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NBA projecting a $500 million shortfall payout to players after the 2016-17 season

Oklahoma City Thunder v Memphis Grizzlies - Game Four

MEMPHIS, TN - APRIL 26: Adam Silver the NBA Commissioner talks to the media before the start of the Oklahoma City Thunder game against the Memphis Grizzlies in Game 4 of the Western Conference Quarterfinals during the 2014 NBA Playoffs at FedExForum on April 26, 2014 in Memphis, Tennessee. NOTE TO USER: User expressly acknowledges and agrees that, by downloading and or using this photograph, User is consenting to the terms and conditions of the Getty Images License Agreement. (Photo by Andy Lyons/Getty Images)

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Adam Silver met the media in Las Vegas on Tuesday, and the dollars of league business were discussed more than anything else.

Despite a record broadcasting rights deal that will bring in excess of $2 billion, there are still individual teams that are losing money on an annual basis. And with the players guaranteed about 50 percent of the revenue, and with a salary cap in place that puts artificial limits on player salaries, that means owners will need to cut a check to the players to make up the difference.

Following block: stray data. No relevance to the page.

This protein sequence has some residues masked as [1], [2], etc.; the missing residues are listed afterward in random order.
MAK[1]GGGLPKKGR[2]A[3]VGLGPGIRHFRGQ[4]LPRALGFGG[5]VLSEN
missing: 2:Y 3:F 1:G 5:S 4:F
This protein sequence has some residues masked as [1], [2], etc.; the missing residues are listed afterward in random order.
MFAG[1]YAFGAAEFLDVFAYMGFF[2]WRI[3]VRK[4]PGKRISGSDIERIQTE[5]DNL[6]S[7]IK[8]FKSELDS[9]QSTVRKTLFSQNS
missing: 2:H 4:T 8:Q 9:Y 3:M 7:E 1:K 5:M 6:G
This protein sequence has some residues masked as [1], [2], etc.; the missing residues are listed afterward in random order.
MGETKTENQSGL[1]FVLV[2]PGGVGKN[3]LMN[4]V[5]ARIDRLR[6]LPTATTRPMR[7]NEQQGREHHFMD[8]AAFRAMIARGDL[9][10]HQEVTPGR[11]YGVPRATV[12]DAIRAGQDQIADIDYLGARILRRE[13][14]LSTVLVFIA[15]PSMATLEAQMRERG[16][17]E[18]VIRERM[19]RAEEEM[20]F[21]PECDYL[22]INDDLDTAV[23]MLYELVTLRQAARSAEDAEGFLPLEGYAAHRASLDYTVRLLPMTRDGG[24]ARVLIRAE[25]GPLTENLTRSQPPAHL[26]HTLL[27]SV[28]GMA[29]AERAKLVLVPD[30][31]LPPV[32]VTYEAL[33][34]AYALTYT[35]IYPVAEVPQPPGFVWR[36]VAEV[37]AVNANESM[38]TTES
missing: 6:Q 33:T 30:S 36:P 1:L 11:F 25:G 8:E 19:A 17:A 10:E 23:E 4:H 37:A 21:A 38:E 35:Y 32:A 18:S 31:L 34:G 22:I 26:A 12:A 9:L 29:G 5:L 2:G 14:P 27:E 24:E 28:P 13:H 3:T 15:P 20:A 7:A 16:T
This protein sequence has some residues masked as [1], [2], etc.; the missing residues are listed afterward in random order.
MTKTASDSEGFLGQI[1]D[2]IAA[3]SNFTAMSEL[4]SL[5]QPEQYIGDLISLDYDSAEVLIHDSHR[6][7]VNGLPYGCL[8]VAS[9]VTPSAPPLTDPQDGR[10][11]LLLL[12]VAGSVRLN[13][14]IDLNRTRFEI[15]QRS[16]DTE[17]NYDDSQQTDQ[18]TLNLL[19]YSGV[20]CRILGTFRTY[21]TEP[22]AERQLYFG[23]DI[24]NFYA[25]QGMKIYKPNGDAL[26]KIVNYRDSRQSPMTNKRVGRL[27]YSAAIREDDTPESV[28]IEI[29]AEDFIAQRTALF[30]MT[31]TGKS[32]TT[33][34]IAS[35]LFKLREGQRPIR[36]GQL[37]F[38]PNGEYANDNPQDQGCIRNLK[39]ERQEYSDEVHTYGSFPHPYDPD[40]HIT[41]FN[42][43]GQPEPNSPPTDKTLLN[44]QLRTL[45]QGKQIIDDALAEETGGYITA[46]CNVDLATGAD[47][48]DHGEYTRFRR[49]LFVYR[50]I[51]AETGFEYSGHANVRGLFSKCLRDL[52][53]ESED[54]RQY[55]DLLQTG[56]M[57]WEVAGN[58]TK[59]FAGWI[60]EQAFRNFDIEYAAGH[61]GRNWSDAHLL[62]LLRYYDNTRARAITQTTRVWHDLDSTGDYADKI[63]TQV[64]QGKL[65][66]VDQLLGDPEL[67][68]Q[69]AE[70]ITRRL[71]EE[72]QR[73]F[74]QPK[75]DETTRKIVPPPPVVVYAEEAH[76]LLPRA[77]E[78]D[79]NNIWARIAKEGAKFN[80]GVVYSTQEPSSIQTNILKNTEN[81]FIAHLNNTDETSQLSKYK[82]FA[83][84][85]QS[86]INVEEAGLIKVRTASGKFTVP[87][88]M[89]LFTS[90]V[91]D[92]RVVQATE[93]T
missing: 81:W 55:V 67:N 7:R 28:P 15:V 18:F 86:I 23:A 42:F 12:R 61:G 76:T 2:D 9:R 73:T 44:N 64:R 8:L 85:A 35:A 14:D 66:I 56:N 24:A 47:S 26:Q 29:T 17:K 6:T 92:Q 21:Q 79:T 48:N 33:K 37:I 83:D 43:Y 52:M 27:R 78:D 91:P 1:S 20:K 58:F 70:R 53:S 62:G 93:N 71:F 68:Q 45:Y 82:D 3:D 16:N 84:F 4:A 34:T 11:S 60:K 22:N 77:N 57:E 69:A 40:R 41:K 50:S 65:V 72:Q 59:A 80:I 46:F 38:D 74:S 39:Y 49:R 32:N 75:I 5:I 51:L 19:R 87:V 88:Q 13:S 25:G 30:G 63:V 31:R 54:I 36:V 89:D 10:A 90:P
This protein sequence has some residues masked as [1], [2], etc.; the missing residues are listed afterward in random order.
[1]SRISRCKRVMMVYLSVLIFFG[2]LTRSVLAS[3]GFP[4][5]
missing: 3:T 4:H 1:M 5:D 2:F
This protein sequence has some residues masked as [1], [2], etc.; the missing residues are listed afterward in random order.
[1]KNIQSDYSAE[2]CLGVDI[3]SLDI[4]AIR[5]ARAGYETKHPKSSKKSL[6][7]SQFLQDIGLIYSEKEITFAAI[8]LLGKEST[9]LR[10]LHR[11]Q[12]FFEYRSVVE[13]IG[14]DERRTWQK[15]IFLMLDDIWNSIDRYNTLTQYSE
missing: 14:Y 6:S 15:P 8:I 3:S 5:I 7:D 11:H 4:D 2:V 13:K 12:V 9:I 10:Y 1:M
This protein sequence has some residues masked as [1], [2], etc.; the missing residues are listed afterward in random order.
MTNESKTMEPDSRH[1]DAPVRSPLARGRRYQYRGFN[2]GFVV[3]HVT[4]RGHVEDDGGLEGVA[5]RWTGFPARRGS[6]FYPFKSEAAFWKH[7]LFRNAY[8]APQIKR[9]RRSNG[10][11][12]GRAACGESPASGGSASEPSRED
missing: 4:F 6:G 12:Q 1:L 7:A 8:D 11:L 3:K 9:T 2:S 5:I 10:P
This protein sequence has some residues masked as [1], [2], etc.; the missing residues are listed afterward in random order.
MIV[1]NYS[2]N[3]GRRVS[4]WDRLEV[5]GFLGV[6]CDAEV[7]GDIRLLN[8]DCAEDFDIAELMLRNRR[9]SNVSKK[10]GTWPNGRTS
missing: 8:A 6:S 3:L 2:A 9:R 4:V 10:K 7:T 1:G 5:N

Ken Berger of CBSSports.com:

Silver revealed Tuesday after meeting with league owners that the NBA is projecting that it will have to write a nearly $500 million shortfall check to the players after the 2016-17 season. There was a shortfall in the players’ guaranteed 50 percent of revenue for this past season, and there could be another one after ’15-'16, as well.

“That’s not, of course, the ideal outcome from our standpoint,” Silver said. “It’s not something we predicted when we went into this collective bargaining agreement.” ...

The upshot is that, in the last three years before either side can opt out of the CBA, players’ negotiated contracts will come in lower than their guaranteed share of 50-51 percent – significantly lower in ’16-'17. And, as one league source told me hypothetically, there are going to be a lot of owners who will look at those numbers and say, “If they’re only worth 46 percent, why the hell are we paying them 50?”


That last part may be the reason that ownership opts out of the current collective bargaining agreement to lock out the players in 2017.

A lot of this is rhetoric, of course -- the same type that has been used by NBPA director Michele Roberts on more than one occasion. But if a large segment of owners truly believe that continuing to give the players 50 percent of revenues seems like a rip-off, then a work stoppage of some length would seem to be unavoidable a couple of years from now.